"No service is too small when given mindfully, with good intention and an open heart."


It occurred to me recently-having spent time with someone whose father had just died, and with a young mother-loving but at wits end, and with a friend ill and not able to move a muscle-that the cheer we can live, and pass on, is present in direct proportion to how well, in the midst of suffering, we fathom moments of beauty when we see them.

Beauty is encroached upon severely these days, worldwide, compressed into the "minute particulars" missed by any of us who moves too fast to take notice. (These days, the phrase "missing in action" could well take on new meaning.) "Minute particulars" hold riches that lift, in any season, a heaviness of mind and heart.

For some of us, the purple finch brightening for springtime can move us-and the mauve radiating from the birches, or the green gold sheathing branches of the weeping willow. Struck by news of war and GE foods and cloning and deforestation, chilled by a creeping coldness that diminishes much of what is simple and harmonious and alive, we still can find comfort-and reminder of the reverence of life-in these small and poignant wonders. (Not long ago, nearly moaning with pleasure, an old woman in a nursing home relished a homemade offering of deviled eggs!)

If we can't find beauty, we can be it. Some days we must move ourselves and each other from reserves of our human store of sweetness.

A smile given, or received, unexpectedly, is a gift. A 103 yr.-old-friend (See NC news below) who no longer can do all she used to says if she can make just one person feel happier, every day, she is glad-this despite all she is wanting.

"For spiritual maturity is not tested by the frequency of our mystical moments of exaltation, but by the glad and calm serenity of will in Him which is ours when barrenness and dryness come upon us . . ."
-Thomas Kelly

WHY I DO THIS: That's an easy one. There's enormous satisfaction knowing that you can be of help to someone. For me, there is no greater satisfaction.

NEIGHBORCARE NEWS REQUEST FOR EMERGENCY FUNDS: A few weeks ago, I made calls/sent letters to three or four people, asking if they would help a 103-yr-old NEIGHBORCARE friend retain her private room at Northern Bay (Penobscot Nursing Home). Our NEIGHBORCARE Friend's (ONF) funds had run out, yet sharing a room had always proved a hardship. ONF (of over three years) has carried many burdens in her life; we hoped to spare her being downgraded.

Hundreds of dollars in funds have already been donated by NEIGHBORCARE, depleting our reserve by at least two thirds. ONF did not ask this of us and would not ask this. As of now she does not know we are asking. We considered our donation to be a celebration of ONF's life and courage. Response has been gratifying. Though the difference between semi-private room charges (which would have been paid for by Medicaid) and private room charges is a whopping $35.53 a day, ONF is safe in her room through most of April.

Now we am putting out a general call. Will you help? 35.53. a day/ 106.59 for three days/ 248.71 for seven days/ 497.42 for fourteen days/ 1101.43 for thirty one days Any amount at all is welcome and appreciated. (We write a check to Northern Bay every two weeks.)

Make checks payable to NEIGHBORCARE. Write "FOR ONF" on note line. Remit to NEIGHBORCARE, P.O. Box 370, BLUE HILL, ME 04614

PLEASE NOTE: 1)Your donations are not tax-deductible. 2) Should ONF die, or become so incapacitated that she moves to the nursing home section of Northern Bay, funds designated for her would remain in the NEIGHBORCARE account, available to defray printing/telephone/mailing costs/taxes on account interest and/or to help out someone else. 3)The NEIGHBORCARE account is and has always been in Jeanne Gaudette's and my name. In the past we reimbursed ourselves—not always fully—for money spent on NEIGHBORCARE matters. Now we write MANAGER'S CHECKS on the account, directly, to printer or post office, etc., whenever feasible.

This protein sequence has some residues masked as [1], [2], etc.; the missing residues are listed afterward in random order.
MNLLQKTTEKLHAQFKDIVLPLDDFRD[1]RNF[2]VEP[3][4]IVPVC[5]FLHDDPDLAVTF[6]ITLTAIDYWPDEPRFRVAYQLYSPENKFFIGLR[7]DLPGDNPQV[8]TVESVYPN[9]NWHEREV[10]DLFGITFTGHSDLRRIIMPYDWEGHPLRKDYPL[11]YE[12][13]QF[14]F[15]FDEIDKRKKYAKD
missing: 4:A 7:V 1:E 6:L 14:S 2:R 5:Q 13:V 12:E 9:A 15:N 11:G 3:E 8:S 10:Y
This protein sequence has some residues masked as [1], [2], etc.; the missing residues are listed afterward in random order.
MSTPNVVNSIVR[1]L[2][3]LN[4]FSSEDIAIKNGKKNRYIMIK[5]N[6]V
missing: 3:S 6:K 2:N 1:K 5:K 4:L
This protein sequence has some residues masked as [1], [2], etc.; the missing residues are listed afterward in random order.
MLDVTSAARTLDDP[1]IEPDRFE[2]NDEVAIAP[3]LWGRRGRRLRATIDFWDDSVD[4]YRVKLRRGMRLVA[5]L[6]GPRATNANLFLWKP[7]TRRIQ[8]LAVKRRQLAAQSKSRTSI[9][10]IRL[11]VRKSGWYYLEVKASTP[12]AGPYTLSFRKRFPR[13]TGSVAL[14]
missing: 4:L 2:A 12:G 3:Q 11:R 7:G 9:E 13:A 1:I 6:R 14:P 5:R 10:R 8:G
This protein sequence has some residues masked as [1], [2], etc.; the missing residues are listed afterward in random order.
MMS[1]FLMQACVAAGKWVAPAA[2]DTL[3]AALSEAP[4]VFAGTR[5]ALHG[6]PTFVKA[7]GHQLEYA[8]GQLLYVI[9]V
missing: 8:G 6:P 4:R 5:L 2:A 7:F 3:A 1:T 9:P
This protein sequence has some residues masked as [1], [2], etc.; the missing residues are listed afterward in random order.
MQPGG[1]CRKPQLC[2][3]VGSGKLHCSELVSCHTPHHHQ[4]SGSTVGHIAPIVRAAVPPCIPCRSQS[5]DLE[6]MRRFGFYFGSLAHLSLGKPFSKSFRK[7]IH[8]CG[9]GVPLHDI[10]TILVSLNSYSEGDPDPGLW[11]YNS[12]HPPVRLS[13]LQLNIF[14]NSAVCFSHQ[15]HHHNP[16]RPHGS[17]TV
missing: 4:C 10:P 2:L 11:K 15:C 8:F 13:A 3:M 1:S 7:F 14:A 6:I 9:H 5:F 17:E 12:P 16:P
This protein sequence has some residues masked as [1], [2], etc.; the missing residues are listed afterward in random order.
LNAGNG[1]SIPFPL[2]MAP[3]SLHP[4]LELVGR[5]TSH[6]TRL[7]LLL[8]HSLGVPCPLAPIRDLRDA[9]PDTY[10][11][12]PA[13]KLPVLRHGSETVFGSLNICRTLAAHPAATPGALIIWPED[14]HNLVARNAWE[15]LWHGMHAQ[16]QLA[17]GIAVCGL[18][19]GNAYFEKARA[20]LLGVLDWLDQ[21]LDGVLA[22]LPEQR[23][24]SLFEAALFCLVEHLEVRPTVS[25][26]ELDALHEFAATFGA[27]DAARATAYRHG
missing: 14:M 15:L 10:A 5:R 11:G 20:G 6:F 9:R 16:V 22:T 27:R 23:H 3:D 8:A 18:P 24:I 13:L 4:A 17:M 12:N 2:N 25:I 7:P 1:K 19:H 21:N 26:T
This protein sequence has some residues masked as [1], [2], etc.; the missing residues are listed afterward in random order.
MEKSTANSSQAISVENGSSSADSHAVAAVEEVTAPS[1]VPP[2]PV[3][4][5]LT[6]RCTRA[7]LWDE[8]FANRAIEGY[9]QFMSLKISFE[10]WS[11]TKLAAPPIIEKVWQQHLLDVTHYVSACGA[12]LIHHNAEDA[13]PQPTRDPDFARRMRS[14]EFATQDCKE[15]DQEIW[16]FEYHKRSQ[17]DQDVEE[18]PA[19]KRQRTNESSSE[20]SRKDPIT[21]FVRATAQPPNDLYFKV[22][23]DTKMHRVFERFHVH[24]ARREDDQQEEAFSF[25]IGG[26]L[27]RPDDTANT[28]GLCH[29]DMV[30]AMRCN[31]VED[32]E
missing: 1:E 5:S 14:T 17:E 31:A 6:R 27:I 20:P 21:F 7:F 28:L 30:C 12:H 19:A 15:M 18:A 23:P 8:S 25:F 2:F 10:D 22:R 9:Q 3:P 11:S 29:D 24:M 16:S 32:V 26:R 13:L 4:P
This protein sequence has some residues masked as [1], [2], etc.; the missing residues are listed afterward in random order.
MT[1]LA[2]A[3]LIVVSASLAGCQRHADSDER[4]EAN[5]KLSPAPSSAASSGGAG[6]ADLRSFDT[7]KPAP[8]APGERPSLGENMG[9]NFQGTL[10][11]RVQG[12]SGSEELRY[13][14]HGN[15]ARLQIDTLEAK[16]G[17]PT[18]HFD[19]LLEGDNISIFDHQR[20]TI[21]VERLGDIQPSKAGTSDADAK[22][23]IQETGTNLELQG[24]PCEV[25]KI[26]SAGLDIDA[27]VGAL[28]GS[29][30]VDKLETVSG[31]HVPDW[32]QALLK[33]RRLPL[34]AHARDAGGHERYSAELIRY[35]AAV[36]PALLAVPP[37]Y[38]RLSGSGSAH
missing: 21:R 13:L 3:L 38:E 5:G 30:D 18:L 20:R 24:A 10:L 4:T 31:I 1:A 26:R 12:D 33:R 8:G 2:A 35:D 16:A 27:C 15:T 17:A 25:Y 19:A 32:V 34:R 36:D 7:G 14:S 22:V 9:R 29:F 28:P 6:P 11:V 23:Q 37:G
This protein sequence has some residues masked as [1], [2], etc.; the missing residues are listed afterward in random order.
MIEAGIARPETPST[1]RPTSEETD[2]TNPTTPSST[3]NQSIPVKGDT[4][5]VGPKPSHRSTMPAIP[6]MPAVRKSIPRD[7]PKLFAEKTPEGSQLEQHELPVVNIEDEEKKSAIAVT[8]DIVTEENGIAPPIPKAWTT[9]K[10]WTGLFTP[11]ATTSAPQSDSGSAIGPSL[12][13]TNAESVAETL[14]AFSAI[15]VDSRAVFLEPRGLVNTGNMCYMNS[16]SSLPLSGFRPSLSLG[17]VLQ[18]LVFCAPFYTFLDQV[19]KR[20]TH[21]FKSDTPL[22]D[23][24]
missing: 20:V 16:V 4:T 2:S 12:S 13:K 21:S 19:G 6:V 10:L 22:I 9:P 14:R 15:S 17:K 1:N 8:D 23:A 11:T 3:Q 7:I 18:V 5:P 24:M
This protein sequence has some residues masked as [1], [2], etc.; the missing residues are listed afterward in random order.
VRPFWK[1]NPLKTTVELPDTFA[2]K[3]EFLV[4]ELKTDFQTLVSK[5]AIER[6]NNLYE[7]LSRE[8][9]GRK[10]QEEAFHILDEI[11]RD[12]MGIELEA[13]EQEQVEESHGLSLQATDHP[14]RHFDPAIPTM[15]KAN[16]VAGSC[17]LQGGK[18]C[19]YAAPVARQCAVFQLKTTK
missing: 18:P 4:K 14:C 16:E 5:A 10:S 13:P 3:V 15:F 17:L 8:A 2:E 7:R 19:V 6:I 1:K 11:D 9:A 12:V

As I wrote in my letters and mentioned in my calls: "We realize we may not be able to keep ONF in her private room for the rest of her life. However, each day she remains in her room is a day of grace for her. Perhaps, in some real way, helping ONF we are helping all others who deserve such a gift of time and peace."

A HAPPY ENDING Two sisters farther Downeast needed assistance. The elder sister is confined to bed. The slightly younger sister, the primary caregiver, needed an operation. What they wanted was someone to live in for a few weeks to care for, at first, the elder sister and their aging dog and other pets-and then for both sisters (in addition to the home health care they both would be receiving) when the second sister came home from the hospital. The alternative was nursing home care and the prospect of that was not appealing.

NEIGHBORCARE's purpose is "to serve ill, dying, physically burdened-or heartsick- neighbors in their efforts to live their lives to their fullest capacity, and/or to find resources that support this purpose." Here is an example of the adjunct function: to find resources. The sisters were willing to offer room and board and pay what they could for a caregiver. Many calls were made, and those who received calls made calls-each person so openhearted and eager to help. The sisters felt cared for though no one had been found to live in-lots of possibilities but no luck-and the day of the operation was fast approaching. They had begun to prepare themselves to accept the nursing home option. Then from out of the blue the younger sister called to thank NEIGHBORCARE. The perfect someone had popped into the picture, able and eager to stay in the sisters' home for an extended period of time and do what was needed. As it turned out, the situation was perfect for this "angel" as well. WIN.WIN. And splendid proof that energy spent in one direction often brings desired results from another.